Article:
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Tihar Festival – Lights, blessings, and love

tihar festival

Tihar Festival, one of the best things about it is the fact that you can actually sense the air around you get merrier and more jovial, and with Tihar here, the atmosphere is just as jolly as one would hope. Small shops and vendors selling fairy lights, children pestering their parents to buy all the colorful decorations and houses looking like a new bride, adorned with all the bright lights and flowers. I too, happen to love Tihar and all the merriment that comes with it. While it is a tedious work to clean the house inside out and make it look as good as new, there is a distinct feeling of gratification that comes when you see your house sparkling as if it’s new.

Preparing for the hustle

Tihar is undoubtedly a festival that requires a lot of work, and unlike any other festival where only elders are involved, Tihar sees even the youngest of the family members being tangled in one chore or the other. Reminiscing about previous years of Tihar, it always used to be my brother and I clean the house. While our version of cleaning usually meant taking out everything from the cupboards and making a mess, I still cherish the bonding time I spent with my brother. But nevertheless, after much procrastination and a few arguments here and there, looking at the result of day-long work was something that we enjoyed and always looked forward to.

Let the festivities begin

The first day of Tihar is always a little low-key with not much to do. We offer grains and other food items to the crows to signify Kaag Tihar. The second day is always when I’m most excited for as Kukur Tihar is when I can shower more love than usual on my dog. Bathing her, getting her favourite food, getting her gifts and watching her try to get rid of her garland is always fun and amusing to watch. Although spending the entire day petting my dog and showing how loved she is a normal day routine, doing so on Kukur Tihar festival really does feel special and different.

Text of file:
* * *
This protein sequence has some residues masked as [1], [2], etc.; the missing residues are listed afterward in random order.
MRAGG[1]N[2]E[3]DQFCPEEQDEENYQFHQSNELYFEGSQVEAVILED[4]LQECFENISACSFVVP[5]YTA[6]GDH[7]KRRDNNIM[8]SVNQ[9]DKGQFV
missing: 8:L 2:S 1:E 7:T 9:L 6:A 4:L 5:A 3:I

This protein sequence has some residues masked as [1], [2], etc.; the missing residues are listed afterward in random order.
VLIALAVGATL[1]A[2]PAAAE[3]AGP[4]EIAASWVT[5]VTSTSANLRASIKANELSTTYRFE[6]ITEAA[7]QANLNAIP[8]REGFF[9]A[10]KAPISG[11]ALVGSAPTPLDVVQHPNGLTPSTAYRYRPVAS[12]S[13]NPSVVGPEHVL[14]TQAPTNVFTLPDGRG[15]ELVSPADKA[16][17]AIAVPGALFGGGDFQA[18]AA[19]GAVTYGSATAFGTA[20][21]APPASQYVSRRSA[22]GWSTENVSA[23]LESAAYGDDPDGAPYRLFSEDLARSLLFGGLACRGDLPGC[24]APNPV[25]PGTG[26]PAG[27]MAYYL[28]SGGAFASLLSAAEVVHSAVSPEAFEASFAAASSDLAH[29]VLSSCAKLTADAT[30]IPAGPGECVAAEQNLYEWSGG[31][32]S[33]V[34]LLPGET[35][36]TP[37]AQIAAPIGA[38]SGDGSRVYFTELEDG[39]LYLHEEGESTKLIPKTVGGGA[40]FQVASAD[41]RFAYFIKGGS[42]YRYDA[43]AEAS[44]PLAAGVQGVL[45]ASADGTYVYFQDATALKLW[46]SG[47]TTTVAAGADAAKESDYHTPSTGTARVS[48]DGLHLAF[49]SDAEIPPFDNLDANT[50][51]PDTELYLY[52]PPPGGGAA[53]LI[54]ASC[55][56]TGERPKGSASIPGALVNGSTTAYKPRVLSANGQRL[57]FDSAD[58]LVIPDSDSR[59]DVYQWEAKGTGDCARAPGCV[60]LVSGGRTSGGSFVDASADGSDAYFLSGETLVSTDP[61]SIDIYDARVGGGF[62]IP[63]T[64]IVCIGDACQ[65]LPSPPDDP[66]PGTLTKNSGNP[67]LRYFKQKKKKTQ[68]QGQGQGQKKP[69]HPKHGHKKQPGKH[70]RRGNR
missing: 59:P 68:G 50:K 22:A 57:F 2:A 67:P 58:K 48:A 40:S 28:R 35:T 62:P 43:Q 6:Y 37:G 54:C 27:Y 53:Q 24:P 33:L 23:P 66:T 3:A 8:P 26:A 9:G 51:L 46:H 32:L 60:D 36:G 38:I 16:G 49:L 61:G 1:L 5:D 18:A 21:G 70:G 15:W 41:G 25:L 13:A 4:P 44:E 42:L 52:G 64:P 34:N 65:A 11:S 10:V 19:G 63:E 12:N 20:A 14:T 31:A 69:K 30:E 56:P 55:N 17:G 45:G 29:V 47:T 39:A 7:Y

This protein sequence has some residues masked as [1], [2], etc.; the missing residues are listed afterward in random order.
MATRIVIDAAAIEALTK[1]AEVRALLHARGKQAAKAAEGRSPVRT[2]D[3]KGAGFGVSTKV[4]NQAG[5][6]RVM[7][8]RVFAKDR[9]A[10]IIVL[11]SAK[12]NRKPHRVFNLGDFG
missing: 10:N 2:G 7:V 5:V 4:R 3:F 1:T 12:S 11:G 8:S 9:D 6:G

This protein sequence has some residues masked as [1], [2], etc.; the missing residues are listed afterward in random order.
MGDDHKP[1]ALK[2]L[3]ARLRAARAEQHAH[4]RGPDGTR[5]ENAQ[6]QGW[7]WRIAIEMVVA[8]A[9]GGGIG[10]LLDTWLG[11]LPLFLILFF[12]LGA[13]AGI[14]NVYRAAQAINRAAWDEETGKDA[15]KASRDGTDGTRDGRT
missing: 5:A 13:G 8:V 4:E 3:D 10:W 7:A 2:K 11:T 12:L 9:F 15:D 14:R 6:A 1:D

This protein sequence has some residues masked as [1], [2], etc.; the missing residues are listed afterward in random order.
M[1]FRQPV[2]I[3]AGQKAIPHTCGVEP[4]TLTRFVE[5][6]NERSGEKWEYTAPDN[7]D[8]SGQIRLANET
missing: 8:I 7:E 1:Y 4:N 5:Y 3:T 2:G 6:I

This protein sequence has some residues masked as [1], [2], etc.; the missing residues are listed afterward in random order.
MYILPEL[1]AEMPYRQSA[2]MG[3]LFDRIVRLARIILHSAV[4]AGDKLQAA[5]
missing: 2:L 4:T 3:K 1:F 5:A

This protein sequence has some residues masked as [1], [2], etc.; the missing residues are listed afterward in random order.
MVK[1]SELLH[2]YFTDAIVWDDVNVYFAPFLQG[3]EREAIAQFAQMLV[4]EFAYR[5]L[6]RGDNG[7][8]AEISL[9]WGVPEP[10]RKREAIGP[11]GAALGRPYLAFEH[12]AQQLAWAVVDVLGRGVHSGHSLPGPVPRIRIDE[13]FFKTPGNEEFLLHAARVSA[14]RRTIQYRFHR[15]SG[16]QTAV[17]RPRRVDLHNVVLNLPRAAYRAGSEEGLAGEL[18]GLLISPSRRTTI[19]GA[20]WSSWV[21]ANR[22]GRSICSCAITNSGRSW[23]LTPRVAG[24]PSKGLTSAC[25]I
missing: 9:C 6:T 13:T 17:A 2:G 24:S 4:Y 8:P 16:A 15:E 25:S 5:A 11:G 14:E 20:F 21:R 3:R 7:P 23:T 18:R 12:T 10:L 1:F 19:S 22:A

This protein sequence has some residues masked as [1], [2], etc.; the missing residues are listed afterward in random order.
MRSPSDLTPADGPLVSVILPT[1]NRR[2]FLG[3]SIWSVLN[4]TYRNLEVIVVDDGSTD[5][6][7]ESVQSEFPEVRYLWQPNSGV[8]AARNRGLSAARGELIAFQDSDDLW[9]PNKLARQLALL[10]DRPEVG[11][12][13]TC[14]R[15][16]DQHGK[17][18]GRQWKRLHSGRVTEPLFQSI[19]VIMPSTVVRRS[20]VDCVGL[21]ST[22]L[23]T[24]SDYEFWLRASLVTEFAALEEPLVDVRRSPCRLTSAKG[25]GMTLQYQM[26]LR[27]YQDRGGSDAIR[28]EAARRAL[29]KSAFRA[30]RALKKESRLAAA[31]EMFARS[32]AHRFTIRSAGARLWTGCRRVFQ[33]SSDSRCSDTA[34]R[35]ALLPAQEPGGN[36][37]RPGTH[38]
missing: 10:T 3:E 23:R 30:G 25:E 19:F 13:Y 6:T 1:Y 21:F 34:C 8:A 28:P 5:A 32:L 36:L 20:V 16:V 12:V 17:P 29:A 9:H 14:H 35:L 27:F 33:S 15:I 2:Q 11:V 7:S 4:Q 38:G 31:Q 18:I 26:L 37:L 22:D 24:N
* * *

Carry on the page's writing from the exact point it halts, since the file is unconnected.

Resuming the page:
Advancing to the third day, the chores and responsibilities keep coming and getting more massive. Early morning on the third day is Gai Tihar where we go on to worship cows as they signify prosperity and wealth. And at night, we adorn Goddess Laxmi with new clothes, offer sweets and fruits and pray to her that our homes shall always be filled with enough wealth to sustain and prosper. Since girls of the household are considered to be the Laxmi of the house, my mom always asks me to clean the house from top to bottom. It has always been my responsibility to make sure the house is clean and spotless during the day of Laxmi puja. As dawn sets and I go out to make a colorful Rangoli, the view of every household glistening with fairy lights and adorned with garlands of marigold just looks surreal. And with the faint chanting of little kids singing Deusi-Bhailo gets closer by the minute and a few firecrackers start bursting nearby, it finally starts to feel like Tihar.

rangoli tihar

A new beginning

The fourth day of Tihar is Mha Puja, and one of the most exciting days of the tihar festival. Either everyone is hustling to the market or preparing for the puja that is to take place in the evening. Nevertheless, the excitement to worship oneself and being able to regard yourself as God even if it’s just for a day is enough to get everyone going. For the Newari community, this is the day to purify and empower our souls as part of New Year festivities.

While I am of not much help in the kitchen, I do enjoy getting all the stuff ready for the puja. Making mandaps for the entire family, decorating them with flowers, colours and lights and making sure that every mandap is as beautiful as the other is what I love doing the most. And for the actual part of the puja, we initiate the ceremony with some rituals and end it off with a grand feast.

Celebrating a bond

Last but not least, the day of Bhai Tika, where every brother eagerly waits to be worshipped and every sister keenly waits for her gifts is all about love and wishing for prosperity. Waking up early in the morning and pestering my brother on what he’s going to give me has become a bhai tika ritual and I always look forward to the moment when I put tika and garlands on him, give him sweets and have a brief moment of sibling bonding that is different from any other ordinary day.

With gifts in my hand, sweets in my tummy and loads of love and blessings that fill my heart, the five days of Tihar passes by in a blink of an eye, but each year, it leaves behind a special memory to cherish forever.

Suvekshya Shrestha

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